FIG. 10 illustrates a view from below of retaining ring 300 with an alternative lower surface 303. For convenience, ring 300 is shown magnified in a circle segment. Surface 303 has a plurality of ring portions 307 that, preferably, touch pad 140 (i.e., H around zero). Between the portions, a plurality of slurry delivery channels 308. As indicated by arrows, channels 308 carry slurry from chamber 350 to wafer periphery 153 (shown dashed). The number N of channels 308 is between 150 and 500, a preferred value is N=200. The resulting intra-channel angle is calculates as 360/N. Preferably, channels 308 are (a) arranged radially towards the center of ring 300, i.e. along the dashed lines towards the coordinate origin; or (b) as in FIG. 10 with angle A.

In other words, ring 300 of the embodiment of FIG. 5 has chamber 350 that applies slurry 144 (to pad 140) through channel 360 that is provided by a plurality of ring portions 307 for touching pad 140 and forming a plurality of slurry delivery channels 308.

Having described the invention is detail above, the invention is summarized as follows: Retaining ring 300 for encircling wafer 150 in chemical-mechanical polishing apparatus 101 is characterized by a U-shaped cross-section. Ring 300 has outer wall 352 and inner wall 351 that enclose partially open chamber 350 adapted to apply pressurized fluid 144 to polishing pad 140 of apparatus 101.

In other words, retaining ring 300 (for carrier head 100 that polishes wafer 150) comprises generally annular body 351, 352, 353 with substantially U-shaped cross-section, inner surface 301, outer surface 302 and groove 350 between the surfaces to distribute pressurized slurry along wafer periphery 153.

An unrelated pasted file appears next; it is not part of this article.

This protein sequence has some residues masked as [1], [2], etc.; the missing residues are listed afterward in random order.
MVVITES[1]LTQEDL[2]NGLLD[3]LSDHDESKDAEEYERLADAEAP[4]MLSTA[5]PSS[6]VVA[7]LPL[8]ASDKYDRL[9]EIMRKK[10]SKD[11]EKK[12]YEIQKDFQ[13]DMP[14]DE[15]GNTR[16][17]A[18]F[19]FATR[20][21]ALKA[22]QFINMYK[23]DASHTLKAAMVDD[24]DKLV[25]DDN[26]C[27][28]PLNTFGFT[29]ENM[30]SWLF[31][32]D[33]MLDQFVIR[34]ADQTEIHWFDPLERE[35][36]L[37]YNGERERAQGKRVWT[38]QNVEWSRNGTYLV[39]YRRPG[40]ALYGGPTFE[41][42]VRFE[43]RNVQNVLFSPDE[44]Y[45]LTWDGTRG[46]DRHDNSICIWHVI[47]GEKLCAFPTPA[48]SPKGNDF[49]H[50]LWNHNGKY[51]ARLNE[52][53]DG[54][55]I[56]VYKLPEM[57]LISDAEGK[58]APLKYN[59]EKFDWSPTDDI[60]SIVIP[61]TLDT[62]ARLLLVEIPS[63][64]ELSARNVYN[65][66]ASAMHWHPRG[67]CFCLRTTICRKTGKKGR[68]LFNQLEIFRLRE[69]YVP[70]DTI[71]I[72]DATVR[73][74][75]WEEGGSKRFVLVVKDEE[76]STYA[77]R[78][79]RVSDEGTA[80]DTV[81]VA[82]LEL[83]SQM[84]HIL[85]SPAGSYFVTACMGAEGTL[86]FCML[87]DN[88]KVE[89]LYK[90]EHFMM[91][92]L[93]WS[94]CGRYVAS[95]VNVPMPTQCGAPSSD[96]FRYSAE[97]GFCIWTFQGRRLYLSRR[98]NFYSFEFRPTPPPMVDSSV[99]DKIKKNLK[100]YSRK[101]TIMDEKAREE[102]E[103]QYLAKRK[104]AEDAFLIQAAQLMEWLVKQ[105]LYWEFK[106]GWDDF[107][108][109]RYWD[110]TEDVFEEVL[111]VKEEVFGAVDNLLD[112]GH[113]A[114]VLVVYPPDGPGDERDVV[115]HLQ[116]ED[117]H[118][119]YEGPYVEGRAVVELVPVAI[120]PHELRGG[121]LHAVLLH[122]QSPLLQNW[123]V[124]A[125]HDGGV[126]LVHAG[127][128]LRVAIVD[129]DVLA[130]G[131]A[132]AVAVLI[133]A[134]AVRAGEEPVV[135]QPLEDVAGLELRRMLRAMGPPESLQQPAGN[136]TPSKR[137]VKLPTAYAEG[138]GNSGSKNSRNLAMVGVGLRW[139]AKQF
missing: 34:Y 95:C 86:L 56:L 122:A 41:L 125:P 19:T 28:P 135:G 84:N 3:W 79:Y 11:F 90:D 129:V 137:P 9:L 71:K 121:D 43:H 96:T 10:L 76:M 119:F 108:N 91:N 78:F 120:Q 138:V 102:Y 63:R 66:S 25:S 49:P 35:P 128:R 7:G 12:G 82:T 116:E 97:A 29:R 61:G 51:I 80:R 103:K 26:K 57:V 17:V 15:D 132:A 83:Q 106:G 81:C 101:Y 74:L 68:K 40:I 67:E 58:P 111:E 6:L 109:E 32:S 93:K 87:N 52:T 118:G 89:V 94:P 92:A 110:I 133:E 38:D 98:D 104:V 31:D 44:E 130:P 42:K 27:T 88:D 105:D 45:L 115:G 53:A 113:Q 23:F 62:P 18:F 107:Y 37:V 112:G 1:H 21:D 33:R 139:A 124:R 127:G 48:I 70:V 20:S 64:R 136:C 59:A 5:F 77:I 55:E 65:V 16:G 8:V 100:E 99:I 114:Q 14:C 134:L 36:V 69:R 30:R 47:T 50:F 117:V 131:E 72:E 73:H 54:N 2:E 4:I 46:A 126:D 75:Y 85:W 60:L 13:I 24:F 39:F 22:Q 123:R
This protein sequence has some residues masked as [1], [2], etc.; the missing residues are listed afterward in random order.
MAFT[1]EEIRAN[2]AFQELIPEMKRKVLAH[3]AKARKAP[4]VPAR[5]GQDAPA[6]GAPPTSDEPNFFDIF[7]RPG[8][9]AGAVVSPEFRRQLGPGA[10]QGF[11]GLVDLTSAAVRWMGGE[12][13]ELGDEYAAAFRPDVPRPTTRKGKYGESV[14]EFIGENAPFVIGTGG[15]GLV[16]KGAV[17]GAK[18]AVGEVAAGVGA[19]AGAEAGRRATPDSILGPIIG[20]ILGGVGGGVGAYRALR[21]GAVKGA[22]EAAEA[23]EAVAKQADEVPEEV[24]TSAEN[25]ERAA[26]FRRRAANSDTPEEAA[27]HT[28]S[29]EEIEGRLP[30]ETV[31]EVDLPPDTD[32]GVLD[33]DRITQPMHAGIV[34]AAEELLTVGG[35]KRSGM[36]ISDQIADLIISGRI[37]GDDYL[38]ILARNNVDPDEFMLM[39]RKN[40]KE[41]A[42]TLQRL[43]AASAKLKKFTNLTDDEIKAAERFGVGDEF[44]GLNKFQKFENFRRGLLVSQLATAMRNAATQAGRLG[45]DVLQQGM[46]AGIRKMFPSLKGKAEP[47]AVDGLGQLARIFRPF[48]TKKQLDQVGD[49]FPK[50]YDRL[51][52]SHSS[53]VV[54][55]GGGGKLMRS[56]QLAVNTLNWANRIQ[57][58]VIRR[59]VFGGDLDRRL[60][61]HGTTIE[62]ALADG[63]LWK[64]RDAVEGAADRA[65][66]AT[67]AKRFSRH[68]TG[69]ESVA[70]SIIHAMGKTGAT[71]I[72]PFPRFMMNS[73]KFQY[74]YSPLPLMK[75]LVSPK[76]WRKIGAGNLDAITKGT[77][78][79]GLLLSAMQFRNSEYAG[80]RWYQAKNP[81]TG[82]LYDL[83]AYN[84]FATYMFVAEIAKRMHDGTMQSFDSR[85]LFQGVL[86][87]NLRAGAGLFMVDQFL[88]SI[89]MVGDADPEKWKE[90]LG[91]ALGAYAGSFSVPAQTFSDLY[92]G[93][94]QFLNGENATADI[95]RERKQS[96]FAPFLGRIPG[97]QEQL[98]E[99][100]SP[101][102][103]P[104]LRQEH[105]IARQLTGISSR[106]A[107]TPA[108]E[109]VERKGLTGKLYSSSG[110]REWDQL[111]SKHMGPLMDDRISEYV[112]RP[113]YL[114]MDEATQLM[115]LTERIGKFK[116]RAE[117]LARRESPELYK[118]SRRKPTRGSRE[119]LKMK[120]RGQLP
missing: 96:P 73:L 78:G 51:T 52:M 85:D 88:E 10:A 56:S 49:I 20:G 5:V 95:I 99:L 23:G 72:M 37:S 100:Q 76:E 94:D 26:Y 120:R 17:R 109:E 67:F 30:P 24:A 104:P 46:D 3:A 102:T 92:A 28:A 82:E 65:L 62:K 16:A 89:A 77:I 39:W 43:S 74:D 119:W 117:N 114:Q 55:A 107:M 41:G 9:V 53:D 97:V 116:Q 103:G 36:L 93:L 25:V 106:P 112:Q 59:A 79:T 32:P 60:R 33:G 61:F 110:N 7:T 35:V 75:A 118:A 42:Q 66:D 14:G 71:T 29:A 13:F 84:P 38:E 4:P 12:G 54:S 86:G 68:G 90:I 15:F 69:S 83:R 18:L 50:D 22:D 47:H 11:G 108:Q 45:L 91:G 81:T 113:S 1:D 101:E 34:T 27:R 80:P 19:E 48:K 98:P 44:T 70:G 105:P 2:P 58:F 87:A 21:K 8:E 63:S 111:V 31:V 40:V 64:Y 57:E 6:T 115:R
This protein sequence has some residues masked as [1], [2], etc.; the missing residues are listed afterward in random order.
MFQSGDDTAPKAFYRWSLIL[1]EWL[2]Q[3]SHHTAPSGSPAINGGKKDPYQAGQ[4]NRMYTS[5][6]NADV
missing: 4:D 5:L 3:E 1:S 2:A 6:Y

A chemical-mechanical polishing apparatus 101 with polishing pad 140 and polishing head 100 (to receive wafer 150 and to hold wafer 150 against pad 140) has retaining ring 300 to engage with head 100 and to surround wafer 150. Ring 300 has open chamber 350 to distribute pressurized slurry 144 to pad 140 and to periphery 153 of wafer 150.

A polishing head comprises a wafer supporting surface and a retaining ring engaged with the supporting surface to retain the wafer in place. The retaining ring is shaped such to carry slurry and has an inner surface facing the wafer but spaced to the pad to distribute slurry into a clearance between the wafer and the inner surface.

A method for operating chemical polishing apparatus 100 comprises the following steps: placing wafer 150 on pad 140, thereby surrounding wafer 150 by retaining ring 300; and applying slurry 144 through a chamber within retaining ring 300 to pad 140 and to space 136 between inner diameter surface 301 of ring 300 and periphery 153 of wafer 150.

While the invention has been described in terms of particular structures, those of skill in the art will understand based on the description herein that it is not limited merely to such examples and that the full scope of the invention is properly determined by the claims.

Symbols

A angle

B width

C clearance distance

D diameter

F force

H height

G wafer thickness

N number of delivery channels

P pressure

Q polar radius coordinate

R index for “ring”

S pad displacement

T layer thickness

V polar angle coordinate

W index for “wafer”

X Cartesian coordinate

Y Cartesian coordinate

Z Cartesian coordinate

mm milli meter

μm micro meter

nm nano meter

degree

∥ ∥ absolute value

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Classifications
U.S. Classification451/259, 451/290, 451/398, 451/446, 451/288
International ClassificationB24B37/32, B24B57/02, H01L21/304
Cooperative ClassificationB24B57/02, B24B37/32
European ClassificationB24B37/32, B24B57/02